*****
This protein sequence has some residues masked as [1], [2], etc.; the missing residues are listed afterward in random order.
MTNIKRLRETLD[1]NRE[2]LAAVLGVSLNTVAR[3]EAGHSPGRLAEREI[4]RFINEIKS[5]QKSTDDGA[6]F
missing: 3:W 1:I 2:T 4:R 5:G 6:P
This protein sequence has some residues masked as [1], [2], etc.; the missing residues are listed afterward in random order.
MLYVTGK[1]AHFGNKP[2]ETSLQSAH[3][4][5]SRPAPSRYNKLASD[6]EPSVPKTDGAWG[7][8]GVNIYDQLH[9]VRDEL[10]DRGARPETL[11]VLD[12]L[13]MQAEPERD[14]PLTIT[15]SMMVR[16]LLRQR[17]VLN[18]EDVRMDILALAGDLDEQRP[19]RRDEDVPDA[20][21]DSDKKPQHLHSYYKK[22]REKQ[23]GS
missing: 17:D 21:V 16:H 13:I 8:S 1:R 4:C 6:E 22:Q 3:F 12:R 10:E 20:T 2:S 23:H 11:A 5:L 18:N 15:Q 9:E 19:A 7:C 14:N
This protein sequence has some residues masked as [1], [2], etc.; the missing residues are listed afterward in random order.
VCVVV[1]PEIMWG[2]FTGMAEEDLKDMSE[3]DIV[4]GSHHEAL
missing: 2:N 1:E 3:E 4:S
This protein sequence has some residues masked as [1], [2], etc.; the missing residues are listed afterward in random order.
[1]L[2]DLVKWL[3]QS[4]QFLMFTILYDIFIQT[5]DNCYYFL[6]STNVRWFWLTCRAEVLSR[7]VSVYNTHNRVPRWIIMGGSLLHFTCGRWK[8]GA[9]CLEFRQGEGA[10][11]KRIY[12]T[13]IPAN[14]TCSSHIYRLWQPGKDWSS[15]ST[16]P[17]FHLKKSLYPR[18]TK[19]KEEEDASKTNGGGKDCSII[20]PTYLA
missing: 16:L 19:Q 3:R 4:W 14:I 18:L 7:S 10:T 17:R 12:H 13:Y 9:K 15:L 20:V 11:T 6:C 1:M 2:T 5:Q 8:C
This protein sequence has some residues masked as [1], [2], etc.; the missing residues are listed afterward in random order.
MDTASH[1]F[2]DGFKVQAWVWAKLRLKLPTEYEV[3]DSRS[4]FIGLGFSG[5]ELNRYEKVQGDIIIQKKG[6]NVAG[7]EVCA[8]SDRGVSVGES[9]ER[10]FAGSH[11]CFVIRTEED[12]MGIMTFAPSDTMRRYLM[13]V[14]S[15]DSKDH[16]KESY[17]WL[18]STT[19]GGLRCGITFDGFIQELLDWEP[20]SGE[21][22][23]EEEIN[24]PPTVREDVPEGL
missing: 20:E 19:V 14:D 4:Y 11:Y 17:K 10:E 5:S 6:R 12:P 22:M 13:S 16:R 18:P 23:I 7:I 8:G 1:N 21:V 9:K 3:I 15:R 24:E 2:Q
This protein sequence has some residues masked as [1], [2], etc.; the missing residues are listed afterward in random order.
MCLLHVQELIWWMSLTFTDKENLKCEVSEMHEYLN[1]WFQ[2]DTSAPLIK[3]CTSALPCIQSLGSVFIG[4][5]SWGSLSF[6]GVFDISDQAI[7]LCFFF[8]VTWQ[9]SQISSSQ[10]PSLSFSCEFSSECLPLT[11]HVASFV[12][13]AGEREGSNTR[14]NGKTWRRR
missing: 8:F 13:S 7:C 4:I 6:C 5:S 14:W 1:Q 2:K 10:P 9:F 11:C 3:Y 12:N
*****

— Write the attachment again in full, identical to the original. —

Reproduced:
This protein sequence has some residues masked as [1], [2], etc.; the missing residues are listed afterward in random order.
MTNIKRLRETLD[1]NRE[2]LAAVLGVSLNTVAR[3]EAGHSPGRLAEREI[4]RFINEIKS[5]QKSTDDGA[6]F
missing: 3:W 1:I 2:T 4:R 5:G 6:P
This protein sequence has some residues masked as [1], [2], etc.; the missing residues are listed afterward in random order.
MLYVTGK[1]AHFGNKP[2]ETSLQSAH[3][4][5]SRPAPSRYNKLASD[6]EPSVPKTDGAWG[7][8]GVNIYDQLH[9]VRDEL[10]DRGARPETL[11]VLD[12]L[13]MQAEPERD[14]PLTIT[15]SMMVR[16]LLRQR[17]VLN[18]EDVRMDILALAGDLDEQRP[19]RRDEDVPDA[20][21]DSDKKPQHLHSYYKK[22]REKQ[23]GS
missing: 17:D 21:V 16:H 13:I 8:S 1:R 4:C 6:E 22:Q 3:F 12:R 10:E 20:T 2:S 23:H 11:A 5:L 18:N 15:Q 9:E 19:A 7:C 14:N
This protein sequence has some residues masked as [1], [2], etc.; the missing residues are listed afterward in random order.
VCVVV[1]PEIMWG[2]FTGMAEEDLKDMSE[3]DIV[4]GSHHEAL
missing: 2:N 1:E 3:E 4:S
This protein sequence has some residues masked as [1], [2], etc.; the missing residues are listed afterward in random order.
[1]L[2]DLVKWL[3]QS[4]QFLMFTILYDIFIQT[5]DNCYYFL[6]STNVRWFWLTCRAEVLSR[7]VSVYNTHNRVPRWIIMGGSLLHFTCGRWK[8]GA[9]CLEFRQGEGA[10][11]KRIY[12]T[13]IPAN[14]TCSSHIYRLWQPGKDWSS[15]ST[16]P[17]FHLKKSLYPR[18]TK[19]KEEEDASKTNGGGKDCSII[20]PTYLA
missing: 16:L 19:Q 3:R 4:W 14:I 18:L 7:S 10:T 17:R 12:H 13:Y 9:K 15:L 20:V 11:T 6:C 1:M 2:T 5:Q 8:C
This protein sequence has some residues masked as [1], [2], etc.; the missing residues are listed afterward in random order.
MDTASH[1]F[2]DGFKVQAWVWAKLRLKLPTEYEV[3]DSRS[4]FIGLGFSG[5]ELNRYEKVQGDIIIQKKG[6]NVAG[7]EVCA[8]SDRGVSVGES[9]ER[10]FAGSH[11]CFVIRTEED[12]MGIMTFAPSDTMRRYLM[13]V[14]S[15]DSKDH[16]KESY[17]WL[18]STT[19]GGLRCGITFDGFIQELLDWEP[20]SGE[21][22][23]EEEIN[24]PPTVREDVPEGL
missing: 20:E 19:V 14:D 4:Y 11:Y 17:K 10:E 5:S 6:R 12:P 22:M 13:S 16:R 18:P 23:I 7:I 8:G 1:N 21:V 9:K 3:I 15:R 24:E 2:Q
This protein sequence has some residues masked as [1], [2], etc.; the missing residues are listed afterward in random order.
MCLLHVQELIWWMSLTFTDKENLKCEVSEMHEYLN[1]WFQ[2]DTSAPLIK[3]CTSALPCIQSLGSVFIG[4][5]SWGSLSF[6]GVFDISDQAI[7]LCFFF[8]VTWQ[9]SQISSSQ[10]PSLSFSCEFSSECLPLT[11]HVASFV[12][13]AGEREGSNTR[14]NGKTWRRR
missing: 8:F 13:S 7:C 4:I 6:C 5:S 14:W 1:Q 2:K 10:P 9:F 11:C 3:Y 12:N